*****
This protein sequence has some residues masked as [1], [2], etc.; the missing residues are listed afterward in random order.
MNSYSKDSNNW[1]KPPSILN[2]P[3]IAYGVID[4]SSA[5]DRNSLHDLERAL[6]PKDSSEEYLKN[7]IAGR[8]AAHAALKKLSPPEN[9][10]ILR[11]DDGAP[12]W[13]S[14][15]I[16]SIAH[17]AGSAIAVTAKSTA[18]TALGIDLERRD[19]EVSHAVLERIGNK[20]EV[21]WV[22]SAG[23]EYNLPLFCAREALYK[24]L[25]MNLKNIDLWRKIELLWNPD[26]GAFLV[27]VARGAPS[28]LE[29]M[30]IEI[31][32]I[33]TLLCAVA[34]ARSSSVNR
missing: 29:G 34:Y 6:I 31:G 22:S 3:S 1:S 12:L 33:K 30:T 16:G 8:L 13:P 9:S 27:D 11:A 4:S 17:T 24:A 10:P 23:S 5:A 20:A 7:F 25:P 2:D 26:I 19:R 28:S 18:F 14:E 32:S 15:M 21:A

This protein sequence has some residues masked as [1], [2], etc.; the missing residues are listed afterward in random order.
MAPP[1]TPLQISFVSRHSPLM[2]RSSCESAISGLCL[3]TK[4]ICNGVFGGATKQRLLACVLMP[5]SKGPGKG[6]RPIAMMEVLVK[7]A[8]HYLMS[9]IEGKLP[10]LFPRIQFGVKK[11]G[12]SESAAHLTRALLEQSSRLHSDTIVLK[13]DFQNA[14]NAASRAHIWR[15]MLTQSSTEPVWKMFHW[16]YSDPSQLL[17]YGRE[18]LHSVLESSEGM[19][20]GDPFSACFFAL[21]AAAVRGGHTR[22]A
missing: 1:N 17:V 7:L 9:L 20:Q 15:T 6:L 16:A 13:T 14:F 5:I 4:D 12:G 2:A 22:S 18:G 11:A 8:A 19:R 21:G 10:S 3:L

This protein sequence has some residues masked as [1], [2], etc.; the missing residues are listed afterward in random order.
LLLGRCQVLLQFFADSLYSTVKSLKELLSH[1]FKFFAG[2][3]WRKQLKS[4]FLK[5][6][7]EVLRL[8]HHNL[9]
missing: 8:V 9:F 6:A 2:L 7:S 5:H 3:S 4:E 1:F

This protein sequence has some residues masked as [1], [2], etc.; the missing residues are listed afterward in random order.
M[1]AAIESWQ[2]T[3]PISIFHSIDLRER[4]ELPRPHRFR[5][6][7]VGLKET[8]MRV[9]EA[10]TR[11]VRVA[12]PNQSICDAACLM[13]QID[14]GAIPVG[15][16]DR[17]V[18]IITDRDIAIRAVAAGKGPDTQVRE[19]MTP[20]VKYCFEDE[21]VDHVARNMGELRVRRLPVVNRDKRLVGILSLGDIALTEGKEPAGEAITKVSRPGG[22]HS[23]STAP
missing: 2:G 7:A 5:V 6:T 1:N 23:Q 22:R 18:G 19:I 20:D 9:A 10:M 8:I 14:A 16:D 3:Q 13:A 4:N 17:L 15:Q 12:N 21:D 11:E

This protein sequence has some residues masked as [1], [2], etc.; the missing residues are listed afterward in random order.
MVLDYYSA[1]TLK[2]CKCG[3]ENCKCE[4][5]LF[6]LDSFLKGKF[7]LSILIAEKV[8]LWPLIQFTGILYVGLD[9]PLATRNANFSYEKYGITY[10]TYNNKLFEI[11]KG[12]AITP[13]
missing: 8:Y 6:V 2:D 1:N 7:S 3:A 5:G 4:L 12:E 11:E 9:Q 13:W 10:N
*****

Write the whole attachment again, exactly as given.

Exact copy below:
This protein sequence has some residues masked as [1], [2], etc.; the missing residues are listed afterward in random order.
MNSYSKDSNNW[1]KPPSILN[2]P[3]IAYGVID[4]SSA[5]DRNSLHDLERAL[6]PKDSSEEYLKN[7]IAGR[8]AAHAALKKLSPPEN[9][10]ILR[11]DDGAP[12]W[13]S[14][15]I[16]SIAH[17]AGSAIAVTAKSTA[18]TALGIDLERRD[19]EVSHAVLERIGNK[20]EV[21]WV[22]SAG[23]EYNLPLFCAREALYK[24]L[25]MNLKNIDLWRKIELLWNPD[26]GAFLV[27]VARGAPS[28]LE[29]M[30]IEI[31][32]I[33]TLLCAVA[34]ARSSSVNR
missing: 29:G 34:Y 6:I 31:G 22:S 3:S 1:S 12:L 33:K 30:T 16:G 8:L 13:P 9:S 27:D 11:A 4:S 17:T 24:A 10:P 23:S 5:A 20:A 7:F 25:P 2:D 26:I 19:R 28:S 18:F 14:E 32:S 15:M 21:A

This protein sequence has some residues masked as [1], [2], etc.; the missing residues are listed afterward in random order.
MAPP[1]TPLQISFVSRHSPLM[2]RSSCESAISGLCL[3]TK[4]ICNGVFGGATKQRLLACVLMP[5]SKGPGKG[6]RPIAMMEVLVK[7]A[8]HYLMS[9]IEGKLP[10]LFPRIQFGVKK[11]G[12]SESAAHLTRALLEQSSRLHSDTIVLK[13]DFQNA[14]NAASRAHIWR[15]MLTQSSTEPVWKMFHW[16]YSDPSQLL[17]YGRE[18]LHSVLESSEGM[19][20]GDPFSACFFAL[21]AAAVRGGHTR[22]A
missing: 1:N 17:V 7:L 9:L 20:Q 15:T 6:L 16:A 13:T 14:F 5:I 4:D 12:G 2:A 22:S 18:G 11:A 8:A 19:R 21:G 10:S 3:L

This protein sequence has some residues masked as [1], [2], etc.; the missing residues are listed afterward in random order.
LLLGRCQVLLQFFADSLYSTVKSLKELLSH[1]FKFFAG[2][3]WRKQLKS[4]FLK[5][6][7]EVLRL[8]HHNL[9]
missing: 8:V 9:F 6:A 2:L 7:S 5:H 3:S 4:E 1:F

This protein sequence has some residues masked as [1], [2], etc.; the missing residues are listed afterward in random order.
M[1]AAIESWQ[2]T[3]PISIFHSIDLRER[4]ELPRPHRFR[5][6][7]VGLKET[8]MRV[9]EA[10]TR[11]VRVA[12]PNQSICDAACLM[13]QID[14]GAIPVG[15][16]DR[17]V[18]IITDRDIAIRAVAAGKGPDTQVRE[19]MTP[20]VKYCFEDE[21]VDHVARNMGELRVRRLPVVNRDKRLVGILSLGDIALTEGKEPAGEAITKVSRPGG[22]HS[23]STAP
missing: 2:G 7:A 5:V 6:T 1:N 23:Q 22:R 18:G 19:I 20:D 9:A 10:M 8:I 14:A 16:D 3:Q 13:A 4:N 17:L 15:Q 12:N 21:D 11:E

This protein sequence has some residues masked as [1], [2], etc.; the missing residues are listed afterward in random order.
MVLDYYSA[1]TLK[2]CKCG[3]ENCKCE[4][5]LF[6]LDSFLKGKF[7]LSILIAEKV[8]LWPLIQFTGILYVGLD[9]PLATRNANFSYEKYGITY[10]TYNNKLFEI[11]KG[12]AITP[13]
missing: 8:Y 6:V 2:D 1:N 7:S 3:A 5:G 4:L 12:E 11:E 9:Q 13:W 10:N